Following the surgeries, Shelby began doing physical therapy with Sonnet and Haiku to help them heal and get the best results possible. “Haiku can be a bit stubborn when it comes to physical therapy and Sonnet can get antsy when her feet are worked with,” says Shelby.
While they’re both still recovering from their operations, these adorable kittens are able to move around better than ever, although there a few challenges left for them to overcome. “Sonnet is still learning how to use her back legs and Haiku is building strength in them and working on balance,” explains Shelby.
Even though Sonnet and Haiku have both been through a lot, undergoing multiple surgeries during their first few months of life, they’re both very happy and affectionate cats who absolutely adore being around people. “Haiku loves running after people and getting right in front of them so he can plop down and ask for belly rubs,” says Shelby. “Sonnet loves playing with her toys and snuggling. One of her nicknames is Snuggle Monster.”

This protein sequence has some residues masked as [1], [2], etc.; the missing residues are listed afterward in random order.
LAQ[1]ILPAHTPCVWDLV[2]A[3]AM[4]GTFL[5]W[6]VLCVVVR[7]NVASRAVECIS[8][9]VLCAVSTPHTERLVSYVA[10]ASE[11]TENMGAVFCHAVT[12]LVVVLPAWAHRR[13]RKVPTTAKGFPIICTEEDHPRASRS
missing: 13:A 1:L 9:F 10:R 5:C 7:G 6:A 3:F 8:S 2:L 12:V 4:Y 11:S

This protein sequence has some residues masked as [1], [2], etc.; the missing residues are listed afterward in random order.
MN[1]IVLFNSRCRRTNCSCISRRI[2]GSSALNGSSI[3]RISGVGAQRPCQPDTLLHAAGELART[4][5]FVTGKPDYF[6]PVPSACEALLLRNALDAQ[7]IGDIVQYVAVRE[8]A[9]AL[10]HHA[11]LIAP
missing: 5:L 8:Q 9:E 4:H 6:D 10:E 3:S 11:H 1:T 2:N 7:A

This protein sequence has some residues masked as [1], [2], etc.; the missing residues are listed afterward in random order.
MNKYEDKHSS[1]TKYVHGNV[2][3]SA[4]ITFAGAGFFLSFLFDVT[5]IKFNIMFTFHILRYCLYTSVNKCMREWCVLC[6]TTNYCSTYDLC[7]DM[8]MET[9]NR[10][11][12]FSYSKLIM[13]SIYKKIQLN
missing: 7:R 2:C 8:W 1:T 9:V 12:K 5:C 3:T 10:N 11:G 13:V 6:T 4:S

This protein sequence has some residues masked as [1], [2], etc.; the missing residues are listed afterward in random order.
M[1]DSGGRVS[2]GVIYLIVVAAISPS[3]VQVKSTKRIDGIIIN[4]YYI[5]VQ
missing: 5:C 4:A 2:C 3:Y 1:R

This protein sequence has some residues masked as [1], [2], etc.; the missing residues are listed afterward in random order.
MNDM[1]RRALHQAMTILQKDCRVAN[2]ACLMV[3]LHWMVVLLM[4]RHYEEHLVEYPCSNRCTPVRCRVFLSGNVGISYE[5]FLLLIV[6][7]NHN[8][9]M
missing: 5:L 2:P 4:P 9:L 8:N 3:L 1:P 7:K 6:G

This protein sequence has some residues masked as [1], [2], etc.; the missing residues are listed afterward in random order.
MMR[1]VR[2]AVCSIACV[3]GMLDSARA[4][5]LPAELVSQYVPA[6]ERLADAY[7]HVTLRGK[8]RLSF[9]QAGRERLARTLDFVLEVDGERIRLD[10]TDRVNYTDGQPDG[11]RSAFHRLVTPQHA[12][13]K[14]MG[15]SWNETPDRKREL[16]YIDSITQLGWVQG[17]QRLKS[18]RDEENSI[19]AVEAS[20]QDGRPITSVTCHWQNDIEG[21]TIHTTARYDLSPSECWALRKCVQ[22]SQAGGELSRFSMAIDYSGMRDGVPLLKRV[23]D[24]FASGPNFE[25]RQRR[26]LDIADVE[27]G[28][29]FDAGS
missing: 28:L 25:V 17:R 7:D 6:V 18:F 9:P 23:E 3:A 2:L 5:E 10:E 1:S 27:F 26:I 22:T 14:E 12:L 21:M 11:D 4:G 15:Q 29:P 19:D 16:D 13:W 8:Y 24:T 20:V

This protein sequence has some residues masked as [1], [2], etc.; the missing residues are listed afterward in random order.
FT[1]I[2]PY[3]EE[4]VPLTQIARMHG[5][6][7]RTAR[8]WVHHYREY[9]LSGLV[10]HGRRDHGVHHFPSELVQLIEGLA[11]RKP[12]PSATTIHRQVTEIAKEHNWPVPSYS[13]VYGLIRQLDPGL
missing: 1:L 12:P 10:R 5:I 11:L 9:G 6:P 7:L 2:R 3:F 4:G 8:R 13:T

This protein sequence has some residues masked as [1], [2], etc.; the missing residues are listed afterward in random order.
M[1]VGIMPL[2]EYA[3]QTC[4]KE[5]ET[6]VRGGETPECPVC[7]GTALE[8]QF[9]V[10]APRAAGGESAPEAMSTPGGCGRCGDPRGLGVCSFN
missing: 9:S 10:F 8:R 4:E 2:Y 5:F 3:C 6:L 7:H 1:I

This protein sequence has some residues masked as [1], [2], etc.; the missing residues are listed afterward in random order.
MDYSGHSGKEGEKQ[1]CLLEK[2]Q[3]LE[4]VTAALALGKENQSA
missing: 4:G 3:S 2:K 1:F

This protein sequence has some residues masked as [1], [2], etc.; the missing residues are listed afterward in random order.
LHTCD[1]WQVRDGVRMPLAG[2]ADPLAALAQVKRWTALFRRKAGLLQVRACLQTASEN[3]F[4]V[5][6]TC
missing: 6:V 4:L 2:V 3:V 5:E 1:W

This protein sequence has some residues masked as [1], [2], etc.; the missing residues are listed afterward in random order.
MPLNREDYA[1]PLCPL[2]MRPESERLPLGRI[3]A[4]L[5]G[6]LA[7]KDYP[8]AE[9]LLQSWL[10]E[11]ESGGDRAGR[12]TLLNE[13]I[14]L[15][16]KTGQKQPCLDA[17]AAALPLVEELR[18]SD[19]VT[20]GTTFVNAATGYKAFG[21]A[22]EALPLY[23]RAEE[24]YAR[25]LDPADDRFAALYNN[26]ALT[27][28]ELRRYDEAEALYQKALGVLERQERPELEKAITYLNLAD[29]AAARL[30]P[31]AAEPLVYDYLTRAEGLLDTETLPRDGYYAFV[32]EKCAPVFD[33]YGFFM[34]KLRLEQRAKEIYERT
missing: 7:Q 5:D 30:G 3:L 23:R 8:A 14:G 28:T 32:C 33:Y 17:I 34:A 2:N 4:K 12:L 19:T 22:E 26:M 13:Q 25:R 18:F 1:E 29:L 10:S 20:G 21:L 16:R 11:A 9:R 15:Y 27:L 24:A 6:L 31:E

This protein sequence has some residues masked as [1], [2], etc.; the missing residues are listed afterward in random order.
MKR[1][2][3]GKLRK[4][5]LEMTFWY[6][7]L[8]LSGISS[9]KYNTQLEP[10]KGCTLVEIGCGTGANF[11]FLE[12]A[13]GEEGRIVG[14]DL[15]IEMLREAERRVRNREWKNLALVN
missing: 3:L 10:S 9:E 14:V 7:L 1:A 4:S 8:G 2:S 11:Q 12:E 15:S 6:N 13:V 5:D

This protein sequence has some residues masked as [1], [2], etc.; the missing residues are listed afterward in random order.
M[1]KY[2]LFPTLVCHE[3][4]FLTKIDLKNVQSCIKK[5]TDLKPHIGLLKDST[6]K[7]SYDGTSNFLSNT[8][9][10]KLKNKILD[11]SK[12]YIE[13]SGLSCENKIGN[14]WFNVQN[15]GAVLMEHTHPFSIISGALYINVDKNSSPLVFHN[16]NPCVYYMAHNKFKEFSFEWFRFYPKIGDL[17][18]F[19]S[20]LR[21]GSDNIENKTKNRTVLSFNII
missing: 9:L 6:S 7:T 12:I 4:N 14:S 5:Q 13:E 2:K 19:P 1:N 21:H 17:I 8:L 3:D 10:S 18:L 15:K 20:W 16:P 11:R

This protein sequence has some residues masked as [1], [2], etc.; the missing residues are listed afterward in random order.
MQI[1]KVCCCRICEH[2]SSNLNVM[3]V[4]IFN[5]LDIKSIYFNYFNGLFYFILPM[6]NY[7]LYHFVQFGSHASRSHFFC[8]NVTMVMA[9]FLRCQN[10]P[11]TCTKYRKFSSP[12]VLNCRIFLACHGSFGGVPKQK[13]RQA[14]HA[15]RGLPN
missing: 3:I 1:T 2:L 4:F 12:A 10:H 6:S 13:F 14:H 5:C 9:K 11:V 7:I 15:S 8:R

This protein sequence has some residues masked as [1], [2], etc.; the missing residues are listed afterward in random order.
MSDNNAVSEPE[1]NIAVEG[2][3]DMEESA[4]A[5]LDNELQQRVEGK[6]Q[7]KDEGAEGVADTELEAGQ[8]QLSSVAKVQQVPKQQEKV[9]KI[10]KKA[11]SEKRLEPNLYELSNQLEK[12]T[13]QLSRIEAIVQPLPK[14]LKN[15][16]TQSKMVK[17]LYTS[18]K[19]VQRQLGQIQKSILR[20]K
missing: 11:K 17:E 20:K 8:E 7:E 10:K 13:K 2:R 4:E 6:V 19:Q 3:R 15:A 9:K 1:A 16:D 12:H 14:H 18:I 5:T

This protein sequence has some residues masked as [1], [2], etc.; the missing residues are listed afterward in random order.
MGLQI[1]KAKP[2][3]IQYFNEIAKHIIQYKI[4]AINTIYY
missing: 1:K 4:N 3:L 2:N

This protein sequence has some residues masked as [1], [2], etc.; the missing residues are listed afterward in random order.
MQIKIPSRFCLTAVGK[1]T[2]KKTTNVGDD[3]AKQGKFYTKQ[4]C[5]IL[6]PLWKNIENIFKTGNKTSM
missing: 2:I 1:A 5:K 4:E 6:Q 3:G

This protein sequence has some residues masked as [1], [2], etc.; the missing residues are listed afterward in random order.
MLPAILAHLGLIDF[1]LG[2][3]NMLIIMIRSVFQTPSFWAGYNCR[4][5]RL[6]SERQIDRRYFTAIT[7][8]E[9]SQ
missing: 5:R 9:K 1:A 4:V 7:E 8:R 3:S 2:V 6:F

While it’s obvious to Shelby that Sonnet and Haiku are content young cats, she knows that some well-meaning people think she should have had their hind legs amputated or simply put these special kittens to sleep instead of opting for surgery and physical therapy. However, Shelby hopes that by sharing their story, she can help change the way many people view special needs cats like Haiku and Sonnet.
“I wish more people understood that quality of life is not based on the way they feel when they see an animal that is different. Projecting their emotions on these animals leads them to believe that the animal is sad and that their life isn’t worth living,” says Shelby. “Special needs animals may need a little more care, but unless they are suffering there isn’t any reason to feel sorry for them. They don’t know they’re different.”
Even though Sonnet and Haiku might not realize they’re different, they’re uniqueness is impossible to ignore, even for Shelby, although it has nothing to do with how they look or walk. “They are both so resilient and friendly and take everything that’s thrown at them in stride. After everything they have been through, it’s amazing they came out of it the way they did,” says Shelby. “Sonnet and Haiku mean the world to me.”